Marina Abramovic is without question one of the seminal artists of our time. Since the beginning of her career in Yugoslavia during the early 1970s where she attended the Academy of Fine Arts in Belgrade, Abramovic has pioneered the use of performance as a visual art form. The body has always been both her subject and medium. Exploring the physical and mental limits of her being, she has withstood pain, exhaustion, and danger in the quest for emotional and spiritual transformation. Abramovic's concern is with creating works that ritualize the simple actions of everyday life like lying, sitting, dreaming, and thinking; in effect the manifestation of a unique mental state. As a vital member of the generation of pioneering performance artists that includes Bruce Nauman, Vito Acconci, and Chris Burden, Abramovic created some of the most historic early performance pieces and is one of few still making important durational works.
From 1975 until 1988, Abramovic and the German artist Ulay performed together, dealing with relations of duality. After separating in 1988, Abramovic returned to solo performances in 1989. Abramovic has presented her work with performances, sound, photography, video, sculpture, and ‘Transitory Objects for Human and Non Human Use’ in solo exhibitions at major institutions in the U.S. and Europe, including the Stedelijk Van Abbemuseum, Eindhoven, The Netherlands (1985), Musée National d’Art Moderne, Centre Georges Pompidou, Paris (1990), Neue National Galerie, Berlin (1993), and the Museum of Modern Art, Oxford (1995). Her work has also been included in many large-scale international exhibitions including the Venice Biennale (1976 and 1997) and Documenta VI, VII and IX, Kassel, Germany (1977, 1982 and 1992). In 1995, Abramovic’s exhibition Objects Performance Video Sound traveled to the Museum of Modern Art, Oxford, the Irish Museum of Modern Art, Dublin, and the Fruitmarket Gallery, Edinburgh. In 1998, the exhibition Artist Body - Public Body toured extensively including stops at Kunstmuseum and Grosse Halle, Bern and La Gallera, Valencia. In 2000, a large solo show was held at the Kunstverein in Hannover. In 2002, she participated in the Berlin-Moscow exhibition, which opened at the Martin Gropius-Bauhaus in Berlin and finished its tour in 2004 at the State Historical Museum, Moscow. In 2004, Abramovic also exhibited at the Whitney Biennial in New York and had a significant solo show, The Star, at The Marugame Museum of Contemporary Art and the Kumamoto Museum of Contemporary Art, Japan.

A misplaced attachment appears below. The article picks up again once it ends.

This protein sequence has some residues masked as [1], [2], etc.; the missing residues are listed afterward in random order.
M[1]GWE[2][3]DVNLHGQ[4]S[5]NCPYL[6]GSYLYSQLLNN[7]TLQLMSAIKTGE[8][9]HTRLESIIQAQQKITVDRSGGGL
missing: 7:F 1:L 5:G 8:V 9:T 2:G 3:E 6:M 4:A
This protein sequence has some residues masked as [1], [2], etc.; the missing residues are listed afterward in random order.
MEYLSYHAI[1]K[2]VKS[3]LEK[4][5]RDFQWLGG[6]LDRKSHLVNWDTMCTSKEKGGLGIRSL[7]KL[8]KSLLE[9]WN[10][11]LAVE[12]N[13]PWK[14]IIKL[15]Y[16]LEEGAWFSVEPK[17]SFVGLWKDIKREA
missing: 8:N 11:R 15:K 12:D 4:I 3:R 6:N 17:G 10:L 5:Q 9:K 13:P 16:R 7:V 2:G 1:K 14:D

Marina Abramovic has taught and lectured extensively in Europe and America including the Hochschule fur Bildende Kunst in Hamburg, and the Ecole des Beaux Arts in Paris. In 1994 she became Professor for Performance Art at the Hochschule fur Bildende Kunst in Braunschweig where she taught for seven years. In 2004 she was awarded an Honorary Doctorate from the Art Institute in Chicago.